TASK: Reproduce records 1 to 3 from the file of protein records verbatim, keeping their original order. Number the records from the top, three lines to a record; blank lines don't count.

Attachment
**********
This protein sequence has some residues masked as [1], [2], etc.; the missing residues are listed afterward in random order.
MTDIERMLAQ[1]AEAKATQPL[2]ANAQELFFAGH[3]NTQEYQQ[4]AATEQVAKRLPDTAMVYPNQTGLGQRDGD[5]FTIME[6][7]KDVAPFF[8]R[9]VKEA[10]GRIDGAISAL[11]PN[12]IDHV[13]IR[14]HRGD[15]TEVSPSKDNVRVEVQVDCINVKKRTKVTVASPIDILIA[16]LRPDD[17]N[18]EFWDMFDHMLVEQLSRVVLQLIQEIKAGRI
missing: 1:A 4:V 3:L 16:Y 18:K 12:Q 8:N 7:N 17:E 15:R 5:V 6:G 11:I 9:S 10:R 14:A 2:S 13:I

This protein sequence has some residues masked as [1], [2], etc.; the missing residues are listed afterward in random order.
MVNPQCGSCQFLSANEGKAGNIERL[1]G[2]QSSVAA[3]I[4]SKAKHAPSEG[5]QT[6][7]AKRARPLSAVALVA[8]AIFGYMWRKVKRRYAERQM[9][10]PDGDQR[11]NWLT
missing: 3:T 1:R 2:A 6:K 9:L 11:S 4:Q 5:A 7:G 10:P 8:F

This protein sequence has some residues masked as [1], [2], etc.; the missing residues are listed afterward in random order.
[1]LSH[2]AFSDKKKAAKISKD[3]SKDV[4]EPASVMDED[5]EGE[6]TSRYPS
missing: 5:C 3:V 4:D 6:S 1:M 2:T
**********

This protein sequence has some residues masked as [1], [2], etc.; the missing residues are listed afterward in random order.
MTDIERMLAQ[1]AEAKATQPL[2]ANAQELFFAGH[3]NTQEYQQ[4]AATEQVAKRLPDTAMVYPNQTGLGQRDGD[5]FTIME[6][7]KDVAPFF[8]R[9]VKEA[10]GRIDGAISAL[11]PN[12]IDHV[13]IR[14]HRGD[15]TEVSPSKDNVRVEVQVDCINVKKRTKVTVASPIDILIA[16]LRPDD[17]N[18]EFWDMFDHMLVEQLSRVVLQLIQEIKAGRI
missing: 1:A 4:V 3:L 16:Y 18:K 12:Q 8:N 7:N 17:E 15:R 5:V 6:G 11:I 9:S 10:R 14:A 2:S 13:I

This protein sequence has some residues masked as [1], [2], etc.; the missing residues are listed afterward in random order.
MVNPQCGSCQFLSANEGKAGNIERL[1]G[2]QSSVAA[3]I[4]SKAKHAPSEG[5]QT[6][7]AKRARPLSAVALVA[8]AIFGYMWRKVKRRYAERQM[9][10]PDGDQR[11]NWLT
missing: 3:T 1:R 2:A 6:K 9:L 11:S 4:Q 5:A 7:G 10:P 8:F

This protein sequence has some residues masked as [1], [2], etc.; the missing residues are listed afterward in random order.
[1]LSH[2]AFSDKKKAAKISKD[3]SKDV[4]EPASVMDED[5]EGE[6]TSRYPS
missing: 5:C 3:V 4:D 6:S 1:M 2:T